By Prof V Sridhar
With the reshuffling of the cabinet, one of the principle agenda for the Minister of State for Telcommunications & IT, Shri. Manoj Sinha is to conduct a successful spectrum auction later this year. In this article, we explore the supply and demand side characteristics of spectrum for predicting possible strategies by various telcos in the forthcoming auction.
On the demand side, though scarcity of spectrum and spectrum fragmentation still haunts the sector, thanks to sharing, trading, and MVNO guidelines announced by the government, there are some actions on the ground. Trading and acquisitions are useful market-based tools for spectrum reallocation. Though the total quantity of spectrum during this process will not change, possible under-utilized spectrum held by one of the firms will be put to better use and trunking gains will improve spectral efficiencies. These methods are useful when firms want to exit the market as is illustrated by the examples below. With Airtel+Qualcomm+Augure+Videocon acquiring Aircel’s 2300 MHz through trading arrangement; RCOM+MTS+Aircel acquisition; Vodafone+Tikona coupled with possible acquisition of Telewings; the number of players in each Licensed Service Area (LSA) has been drastically reduced, leading to spectrum consolidation. The average number of spectrum holders has fallen from 10 pre acquisitions to 7 post acquisitions; the average spectrum holding across bands per operator per LSA has increased from about 2 × 13.87 MHz to 2 × 17.77, a significant 30% increase (See Table 1 at the end of article for details)
The sharing of radio spectrum provides an opportunity for operators with very high MHz per million subscribers, to offload under-utilized spectrum though the secondary market. RCOM and RJio are in talks to share spectrum, specifically in 800 MHz. All these are expected to decrease demand for spectrum.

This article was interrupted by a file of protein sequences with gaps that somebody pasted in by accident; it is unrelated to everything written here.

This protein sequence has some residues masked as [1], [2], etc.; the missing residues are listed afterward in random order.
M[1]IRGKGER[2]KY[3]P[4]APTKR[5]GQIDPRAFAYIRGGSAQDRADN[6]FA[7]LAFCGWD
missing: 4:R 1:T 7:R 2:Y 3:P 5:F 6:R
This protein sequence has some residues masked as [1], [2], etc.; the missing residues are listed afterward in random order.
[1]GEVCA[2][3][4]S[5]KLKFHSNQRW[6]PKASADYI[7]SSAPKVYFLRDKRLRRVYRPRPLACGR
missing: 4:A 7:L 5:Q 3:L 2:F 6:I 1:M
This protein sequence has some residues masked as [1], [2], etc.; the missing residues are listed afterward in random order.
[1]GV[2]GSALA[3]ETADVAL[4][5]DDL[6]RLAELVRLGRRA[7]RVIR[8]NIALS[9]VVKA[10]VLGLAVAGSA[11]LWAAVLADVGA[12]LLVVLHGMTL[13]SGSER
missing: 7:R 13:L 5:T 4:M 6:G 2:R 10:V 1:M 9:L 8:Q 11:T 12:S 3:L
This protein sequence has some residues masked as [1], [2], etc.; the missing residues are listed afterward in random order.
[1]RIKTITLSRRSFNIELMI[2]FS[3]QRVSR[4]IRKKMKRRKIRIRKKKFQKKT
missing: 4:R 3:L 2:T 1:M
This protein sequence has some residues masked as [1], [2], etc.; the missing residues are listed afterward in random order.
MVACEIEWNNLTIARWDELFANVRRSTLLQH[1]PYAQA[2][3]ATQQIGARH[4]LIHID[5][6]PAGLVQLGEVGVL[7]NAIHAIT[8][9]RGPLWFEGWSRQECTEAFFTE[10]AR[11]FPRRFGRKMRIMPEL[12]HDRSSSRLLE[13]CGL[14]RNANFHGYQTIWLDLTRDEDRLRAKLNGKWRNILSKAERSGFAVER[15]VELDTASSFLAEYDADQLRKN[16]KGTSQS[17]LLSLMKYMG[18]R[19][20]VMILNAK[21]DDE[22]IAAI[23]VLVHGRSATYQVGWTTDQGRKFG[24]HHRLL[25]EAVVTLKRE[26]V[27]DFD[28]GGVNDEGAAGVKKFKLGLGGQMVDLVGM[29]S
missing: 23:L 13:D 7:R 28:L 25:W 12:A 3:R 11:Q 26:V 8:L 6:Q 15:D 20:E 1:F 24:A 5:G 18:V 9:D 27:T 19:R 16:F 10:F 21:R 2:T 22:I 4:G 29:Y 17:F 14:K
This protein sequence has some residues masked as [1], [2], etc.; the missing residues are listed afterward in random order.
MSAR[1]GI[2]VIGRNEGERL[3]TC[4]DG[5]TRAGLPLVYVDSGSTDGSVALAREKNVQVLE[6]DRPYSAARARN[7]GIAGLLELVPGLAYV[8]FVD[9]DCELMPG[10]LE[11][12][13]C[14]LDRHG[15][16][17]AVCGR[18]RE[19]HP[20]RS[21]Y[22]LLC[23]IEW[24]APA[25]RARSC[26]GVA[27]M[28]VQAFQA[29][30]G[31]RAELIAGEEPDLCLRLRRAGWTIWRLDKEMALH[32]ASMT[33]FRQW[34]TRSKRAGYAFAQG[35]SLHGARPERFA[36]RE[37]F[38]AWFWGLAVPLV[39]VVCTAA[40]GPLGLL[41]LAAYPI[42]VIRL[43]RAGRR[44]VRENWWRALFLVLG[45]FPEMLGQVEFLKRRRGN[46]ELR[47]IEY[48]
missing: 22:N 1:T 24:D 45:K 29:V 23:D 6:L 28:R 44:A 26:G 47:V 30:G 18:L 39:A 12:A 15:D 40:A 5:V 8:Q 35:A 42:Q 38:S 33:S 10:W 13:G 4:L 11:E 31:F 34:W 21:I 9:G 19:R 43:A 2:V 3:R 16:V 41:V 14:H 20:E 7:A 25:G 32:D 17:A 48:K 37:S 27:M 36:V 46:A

Further, Telcos that are big players in urban markets, where data usage is expected to accelerate exponentially, are entering into a variety of institutional arrangements to enable their subscribers to take advantage of high capacity Wi-Fi networks that operate in unlicensed spectrum band. The arrangements for data offload to unlicensed spectrum bands range from the telcos themselves setting up Wi-Fi access networks to third party service providers providing such services. Some telcos have come together to set up such third party service providers, in the same manner that they collaborated to set up independent tower companies. This is likely to decongest the licensed spectrum in the dense urban areas.
TRAI, in its recent consultation paper on “In-Building Access by Telecom Service Providers” has envisaged sharing of telecom infrastructure inside residential or commercial complex and public places such as airports. If suitably enacted, effective In-Building Solutions (IBS) either using radio relays, Femtocells using part of the licensed spectrum and/or Wi-Fi hotspots using unlicensed spectrum will get deployed, thus reducing demand for licensed spectrum of the macro cells in urban centres. In rural areas, as opposed to urban areas, networks are not capacity constrained. The network coverage even in rural areas is extensive today. With the roll out of second phase of the BharatNet, it is expected that broadband access in rural areas is a real possibility.
However, the stringent norms on radiation as set up by the DoT, will continue to haunt the operators. The reluctance of residential communities to allow towers to be set in their premise will continue to inhibit deployment of access networks, thus posing network design challenges to the operators. This is likely to have a positive effect on demand as larger spectrum holding reduces re-use and hence the decreasing need for towers and associated antennas. Further, demand for data networks is ever increasing and will continue to put pressures on access networks and hence the need for additional spectrum.